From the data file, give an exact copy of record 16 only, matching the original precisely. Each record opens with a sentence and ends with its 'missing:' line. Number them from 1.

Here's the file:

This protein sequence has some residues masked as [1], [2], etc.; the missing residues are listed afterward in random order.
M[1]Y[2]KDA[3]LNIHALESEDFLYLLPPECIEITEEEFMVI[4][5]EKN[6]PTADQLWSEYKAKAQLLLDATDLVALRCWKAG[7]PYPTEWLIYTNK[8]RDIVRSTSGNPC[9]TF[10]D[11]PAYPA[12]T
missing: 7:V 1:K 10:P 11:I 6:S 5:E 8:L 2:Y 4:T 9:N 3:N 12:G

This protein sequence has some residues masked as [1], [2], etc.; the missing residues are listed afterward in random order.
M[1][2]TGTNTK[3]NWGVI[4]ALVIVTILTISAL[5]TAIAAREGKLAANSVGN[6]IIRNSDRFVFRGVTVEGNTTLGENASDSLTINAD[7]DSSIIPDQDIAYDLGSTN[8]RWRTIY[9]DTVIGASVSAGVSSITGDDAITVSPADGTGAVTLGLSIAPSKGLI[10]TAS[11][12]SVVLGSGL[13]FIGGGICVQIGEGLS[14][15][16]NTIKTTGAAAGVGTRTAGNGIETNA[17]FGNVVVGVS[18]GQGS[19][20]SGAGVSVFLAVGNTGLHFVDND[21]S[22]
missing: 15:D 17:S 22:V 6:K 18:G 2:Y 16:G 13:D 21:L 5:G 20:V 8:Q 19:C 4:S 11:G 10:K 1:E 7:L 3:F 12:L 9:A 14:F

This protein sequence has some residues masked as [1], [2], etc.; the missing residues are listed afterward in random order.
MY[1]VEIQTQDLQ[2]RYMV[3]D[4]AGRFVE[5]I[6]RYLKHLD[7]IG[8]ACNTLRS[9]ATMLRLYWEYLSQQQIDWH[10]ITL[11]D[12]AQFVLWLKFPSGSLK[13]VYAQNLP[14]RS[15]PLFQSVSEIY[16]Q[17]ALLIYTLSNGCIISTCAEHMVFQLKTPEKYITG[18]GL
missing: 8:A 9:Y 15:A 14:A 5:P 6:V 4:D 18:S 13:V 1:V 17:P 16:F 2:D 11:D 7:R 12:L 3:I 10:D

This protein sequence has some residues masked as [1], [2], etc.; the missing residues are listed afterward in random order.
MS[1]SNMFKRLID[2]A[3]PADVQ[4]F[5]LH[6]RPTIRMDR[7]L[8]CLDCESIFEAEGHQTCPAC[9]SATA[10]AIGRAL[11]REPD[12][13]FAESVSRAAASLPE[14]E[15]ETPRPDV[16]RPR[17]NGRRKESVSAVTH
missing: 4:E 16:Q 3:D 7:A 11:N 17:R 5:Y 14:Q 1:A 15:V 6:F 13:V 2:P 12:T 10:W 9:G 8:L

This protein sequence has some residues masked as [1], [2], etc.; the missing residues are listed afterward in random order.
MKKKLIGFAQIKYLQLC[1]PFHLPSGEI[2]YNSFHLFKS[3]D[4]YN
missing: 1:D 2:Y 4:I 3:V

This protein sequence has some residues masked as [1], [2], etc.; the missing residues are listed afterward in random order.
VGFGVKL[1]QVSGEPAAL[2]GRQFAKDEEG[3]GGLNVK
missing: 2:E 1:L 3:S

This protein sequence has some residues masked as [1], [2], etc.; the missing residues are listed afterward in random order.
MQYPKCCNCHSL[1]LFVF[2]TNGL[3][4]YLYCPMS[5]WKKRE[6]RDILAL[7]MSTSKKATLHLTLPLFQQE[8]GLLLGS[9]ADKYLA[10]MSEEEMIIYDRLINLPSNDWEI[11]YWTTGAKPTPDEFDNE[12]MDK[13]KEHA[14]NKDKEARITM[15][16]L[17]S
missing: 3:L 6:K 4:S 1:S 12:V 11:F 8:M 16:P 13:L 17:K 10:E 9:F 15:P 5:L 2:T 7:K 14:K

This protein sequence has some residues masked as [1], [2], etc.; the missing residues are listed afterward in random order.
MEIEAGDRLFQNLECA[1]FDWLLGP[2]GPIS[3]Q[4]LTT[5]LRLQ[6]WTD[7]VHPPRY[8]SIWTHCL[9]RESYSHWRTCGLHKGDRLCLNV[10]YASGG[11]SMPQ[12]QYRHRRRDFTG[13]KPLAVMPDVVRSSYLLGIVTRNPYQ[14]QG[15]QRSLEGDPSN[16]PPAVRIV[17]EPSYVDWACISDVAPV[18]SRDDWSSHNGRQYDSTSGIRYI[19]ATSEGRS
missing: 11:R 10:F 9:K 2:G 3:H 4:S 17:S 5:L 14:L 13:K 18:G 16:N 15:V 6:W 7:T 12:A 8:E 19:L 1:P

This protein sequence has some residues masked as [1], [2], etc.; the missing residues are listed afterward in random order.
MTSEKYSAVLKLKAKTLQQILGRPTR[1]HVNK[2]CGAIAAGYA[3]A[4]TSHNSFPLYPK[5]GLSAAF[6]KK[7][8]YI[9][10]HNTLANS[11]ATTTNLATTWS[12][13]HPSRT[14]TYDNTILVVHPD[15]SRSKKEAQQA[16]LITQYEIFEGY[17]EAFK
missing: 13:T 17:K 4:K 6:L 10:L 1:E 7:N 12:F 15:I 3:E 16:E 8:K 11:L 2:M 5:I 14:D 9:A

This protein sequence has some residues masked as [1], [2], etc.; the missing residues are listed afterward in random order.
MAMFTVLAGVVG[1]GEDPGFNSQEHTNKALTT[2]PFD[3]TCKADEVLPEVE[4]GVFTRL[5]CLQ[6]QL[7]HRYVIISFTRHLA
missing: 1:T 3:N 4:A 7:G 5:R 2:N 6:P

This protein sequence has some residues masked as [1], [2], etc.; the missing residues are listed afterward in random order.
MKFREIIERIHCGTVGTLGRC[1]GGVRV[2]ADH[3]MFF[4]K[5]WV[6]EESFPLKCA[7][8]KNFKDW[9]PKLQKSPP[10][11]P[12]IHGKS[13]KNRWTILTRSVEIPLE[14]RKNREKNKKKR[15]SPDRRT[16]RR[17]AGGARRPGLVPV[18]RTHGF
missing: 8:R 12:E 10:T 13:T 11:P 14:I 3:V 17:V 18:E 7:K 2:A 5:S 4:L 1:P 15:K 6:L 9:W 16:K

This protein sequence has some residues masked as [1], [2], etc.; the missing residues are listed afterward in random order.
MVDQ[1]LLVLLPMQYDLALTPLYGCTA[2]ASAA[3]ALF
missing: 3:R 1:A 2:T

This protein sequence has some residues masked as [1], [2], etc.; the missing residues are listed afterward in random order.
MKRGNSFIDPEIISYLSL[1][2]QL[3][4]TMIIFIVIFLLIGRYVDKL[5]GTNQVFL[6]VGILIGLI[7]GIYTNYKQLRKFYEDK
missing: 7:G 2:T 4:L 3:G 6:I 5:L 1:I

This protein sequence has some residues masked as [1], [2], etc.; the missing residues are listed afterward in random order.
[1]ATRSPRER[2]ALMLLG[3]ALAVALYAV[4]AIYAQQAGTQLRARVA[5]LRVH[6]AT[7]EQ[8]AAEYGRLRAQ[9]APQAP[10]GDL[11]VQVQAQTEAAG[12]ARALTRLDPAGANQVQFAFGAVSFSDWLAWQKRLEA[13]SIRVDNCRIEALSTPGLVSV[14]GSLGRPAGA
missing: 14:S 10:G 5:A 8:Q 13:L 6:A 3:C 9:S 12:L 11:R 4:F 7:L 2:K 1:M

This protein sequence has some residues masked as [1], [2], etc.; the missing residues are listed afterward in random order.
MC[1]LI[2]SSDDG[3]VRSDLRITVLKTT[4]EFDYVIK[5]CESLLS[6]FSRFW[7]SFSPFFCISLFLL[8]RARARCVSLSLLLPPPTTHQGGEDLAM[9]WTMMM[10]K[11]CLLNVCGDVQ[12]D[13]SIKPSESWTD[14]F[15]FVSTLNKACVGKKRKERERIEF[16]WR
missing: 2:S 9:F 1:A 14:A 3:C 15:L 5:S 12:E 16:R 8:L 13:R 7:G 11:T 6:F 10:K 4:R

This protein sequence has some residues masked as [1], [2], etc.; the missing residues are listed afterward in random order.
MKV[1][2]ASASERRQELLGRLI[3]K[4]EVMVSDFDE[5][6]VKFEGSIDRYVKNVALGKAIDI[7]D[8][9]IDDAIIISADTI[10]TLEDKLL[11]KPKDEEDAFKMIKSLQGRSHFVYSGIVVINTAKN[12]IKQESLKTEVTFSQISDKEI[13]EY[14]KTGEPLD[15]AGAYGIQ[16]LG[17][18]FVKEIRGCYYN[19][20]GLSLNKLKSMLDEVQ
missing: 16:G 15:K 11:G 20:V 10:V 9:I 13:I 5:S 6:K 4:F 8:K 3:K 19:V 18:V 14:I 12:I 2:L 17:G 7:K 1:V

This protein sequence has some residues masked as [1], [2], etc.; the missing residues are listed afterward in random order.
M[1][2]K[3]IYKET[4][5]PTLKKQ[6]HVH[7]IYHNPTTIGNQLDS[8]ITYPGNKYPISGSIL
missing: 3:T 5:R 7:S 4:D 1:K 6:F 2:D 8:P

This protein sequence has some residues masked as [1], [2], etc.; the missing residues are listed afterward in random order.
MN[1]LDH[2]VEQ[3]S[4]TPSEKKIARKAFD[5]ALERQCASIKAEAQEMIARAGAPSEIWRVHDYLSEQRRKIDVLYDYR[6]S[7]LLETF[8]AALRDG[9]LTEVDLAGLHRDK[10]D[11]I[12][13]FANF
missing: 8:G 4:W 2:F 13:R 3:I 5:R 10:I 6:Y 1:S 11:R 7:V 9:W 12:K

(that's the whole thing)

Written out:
This protein sequence has some residues masked as [1], [2], etc.; the missing residues are listed afterward in random order.
MKV[1][2]ASASERRQELLGRLI[3]K[4]EVMVSDFDE[5][6]VKFEGSIDRYVKNVALGKAIDI[7]D[8][9]IDDAIIISADTI[10]TLEDKLL[11]KPKDEEDAFKMIKSLQGRSHFVYSGIVVINTAKN[12]IKQESLKTEVTFSQISDKEI[13]EY[14]KTGEPLD[15]AGAYGIQ[16]LG[17][18]FVKEIRGCYYN[19][20]GLSLNKLKSMLDEVQ
missing: 16:G 15:K 11:G 20:V 10:V 9:I 13:I 5:S 6:K 4:F 8:K 3:K 19:V 18:V 14:I 12:I 2:L 17:G 7:K 1:V